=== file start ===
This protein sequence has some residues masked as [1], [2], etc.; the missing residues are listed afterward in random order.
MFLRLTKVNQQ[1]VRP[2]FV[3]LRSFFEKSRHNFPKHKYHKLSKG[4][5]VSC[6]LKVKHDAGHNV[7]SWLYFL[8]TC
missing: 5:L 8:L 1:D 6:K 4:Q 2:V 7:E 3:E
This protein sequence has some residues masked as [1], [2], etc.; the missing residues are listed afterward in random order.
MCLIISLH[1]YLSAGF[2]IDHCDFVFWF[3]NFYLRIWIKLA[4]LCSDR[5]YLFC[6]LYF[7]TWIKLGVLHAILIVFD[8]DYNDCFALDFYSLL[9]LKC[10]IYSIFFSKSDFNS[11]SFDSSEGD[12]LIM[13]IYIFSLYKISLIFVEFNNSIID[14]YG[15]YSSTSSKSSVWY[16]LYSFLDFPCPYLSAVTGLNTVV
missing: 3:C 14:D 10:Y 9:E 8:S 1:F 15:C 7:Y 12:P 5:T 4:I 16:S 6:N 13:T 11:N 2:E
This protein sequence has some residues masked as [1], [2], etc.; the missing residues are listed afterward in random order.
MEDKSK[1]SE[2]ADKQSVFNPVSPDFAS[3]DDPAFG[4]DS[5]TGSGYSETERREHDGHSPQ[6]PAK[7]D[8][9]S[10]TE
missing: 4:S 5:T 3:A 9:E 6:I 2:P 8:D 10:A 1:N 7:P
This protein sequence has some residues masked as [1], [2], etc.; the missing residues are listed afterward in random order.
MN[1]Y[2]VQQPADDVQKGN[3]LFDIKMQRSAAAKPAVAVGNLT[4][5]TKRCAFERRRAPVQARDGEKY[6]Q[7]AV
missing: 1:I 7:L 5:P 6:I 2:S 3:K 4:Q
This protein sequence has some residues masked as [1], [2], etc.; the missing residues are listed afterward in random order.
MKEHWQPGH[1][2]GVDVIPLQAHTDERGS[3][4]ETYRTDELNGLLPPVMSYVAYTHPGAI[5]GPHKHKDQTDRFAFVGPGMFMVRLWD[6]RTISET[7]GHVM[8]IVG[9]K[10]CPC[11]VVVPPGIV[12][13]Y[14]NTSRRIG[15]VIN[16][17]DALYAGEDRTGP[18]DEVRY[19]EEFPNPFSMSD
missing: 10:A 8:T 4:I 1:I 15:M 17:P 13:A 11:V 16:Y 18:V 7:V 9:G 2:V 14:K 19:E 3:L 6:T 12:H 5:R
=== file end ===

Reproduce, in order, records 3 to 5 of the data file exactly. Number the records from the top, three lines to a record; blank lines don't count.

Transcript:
This protein sequence has some residues masked as [1], [2], etc.; the missing residues are listed afterward in random order.
MEDKSK[1]SE[2]ADKQSVFNPVSPDFAS[3]DDPAFG[4]DS[5]TGSGYSETERREHDGHSPQ[6]PAK[7]D[8][9]S[10]TE
missing: 4:S 5:T 3:A 9:E 6:I 2:P 8:D 10:A 1:N 7:P
This protein sequence has some residues masked as [1], [2], etc.; the missing residues are listed afterward in random order.
MN[1]Y[2]VQQPADDVQKGN[3]LFDIKMQRSAAAKPAVAVGNLT[4][5]TKRCAFERRRAPVQARDGEKY[6]Q[7]AV
missing: 1:I 7:L 5:P 6:I 2:S 3:K 4:Q
This protein sequence has some residues masked as [1], [2], etc.; the missing residues are listed afterward in random order.
MKEHWQPGH[1][2]GVDVIPLQAHTDERGS[3][4]ETYRTDELNGLLPPVMSYVAYTHPGAI[5]GPHKHKDQTDRFAFVGPGMFMVRLWD[6]RTISET[7]GHVM[8]IVG[9]K[10]CPC[11]VVVPPGIV[12][13]Y[14]NTSRRIG[15]VIN[16][17]DALYAGEDRTGP[18]DEVRY[19]EEFPNPFSMSD
missing: 10:A 8:T 4:I 1:I 15:M 17:P 13:A 11:V 16:Y 18:V 7:V 9:G 2:V 14:K 19:E 3:L 6:T 12:H 5:R